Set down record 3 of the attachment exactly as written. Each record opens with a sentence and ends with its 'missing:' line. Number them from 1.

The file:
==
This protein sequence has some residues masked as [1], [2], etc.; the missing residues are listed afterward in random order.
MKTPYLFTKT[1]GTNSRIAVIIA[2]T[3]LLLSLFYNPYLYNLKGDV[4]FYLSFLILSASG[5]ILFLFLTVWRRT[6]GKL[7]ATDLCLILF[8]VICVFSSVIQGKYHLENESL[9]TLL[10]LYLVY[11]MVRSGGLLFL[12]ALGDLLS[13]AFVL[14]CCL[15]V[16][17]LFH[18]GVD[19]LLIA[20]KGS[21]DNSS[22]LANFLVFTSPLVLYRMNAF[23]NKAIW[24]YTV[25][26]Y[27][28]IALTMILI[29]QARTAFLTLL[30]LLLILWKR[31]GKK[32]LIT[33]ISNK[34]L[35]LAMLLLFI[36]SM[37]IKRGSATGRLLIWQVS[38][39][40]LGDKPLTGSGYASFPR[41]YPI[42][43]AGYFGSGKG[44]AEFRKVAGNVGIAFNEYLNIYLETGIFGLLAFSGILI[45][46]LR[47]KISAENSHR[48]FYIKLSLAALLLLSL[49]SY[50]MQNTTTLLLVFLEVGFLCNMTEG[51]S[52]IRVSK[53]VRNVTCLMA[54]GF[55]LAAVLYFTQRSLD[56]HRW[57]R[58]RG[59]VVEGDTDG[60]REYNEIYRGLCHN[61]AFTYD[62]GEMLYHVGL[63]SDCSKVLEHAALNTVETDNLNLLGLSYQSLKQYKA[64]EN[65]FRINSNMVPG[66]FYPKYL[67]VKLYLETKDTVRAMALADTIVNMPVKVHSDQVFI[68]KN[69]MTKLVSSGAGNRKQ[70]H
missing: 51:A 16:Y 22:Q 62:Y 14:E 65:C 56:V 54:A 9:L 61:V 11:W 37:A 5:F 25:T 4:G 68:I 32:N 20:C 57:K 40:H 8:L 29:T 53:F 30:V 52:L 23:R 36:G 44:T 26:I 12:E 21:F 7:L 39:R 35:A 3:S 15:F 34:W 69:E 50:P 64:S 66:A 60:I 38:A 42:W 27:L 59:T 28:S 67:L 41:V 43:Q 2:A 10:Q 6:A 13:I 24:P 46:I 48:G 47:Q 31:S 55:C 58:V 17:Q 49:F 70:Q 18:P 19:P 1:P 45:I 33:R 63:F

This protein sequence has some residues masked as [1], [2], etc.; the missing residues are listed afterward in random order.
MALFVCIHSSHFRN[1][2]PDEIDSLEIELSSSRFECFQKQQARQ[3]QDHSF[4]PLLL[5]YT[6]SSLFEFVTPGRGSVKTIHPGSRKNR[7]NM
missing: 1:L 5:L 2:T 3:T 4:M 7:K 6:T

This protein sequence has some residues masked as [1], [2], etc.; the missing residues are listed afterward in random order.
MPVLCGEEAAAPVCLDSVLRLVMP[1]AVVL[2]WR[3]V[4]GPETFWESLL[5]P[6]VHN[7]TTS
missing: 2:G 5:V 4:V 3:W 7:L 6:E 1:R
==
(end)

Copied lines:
This protein sequence has some residues masked as [1], [2], etc.; the missing residues are listed afterward in random order.
MPVLCGEEAAAPVCLDSVLRLVMP[1]AVVL[2]WR[3]V[4]GPETFWESLL[5]P[6]VHN[7]TTS
missing: 2:G 5:V 4:V 3:W 7:L 6:E 1:R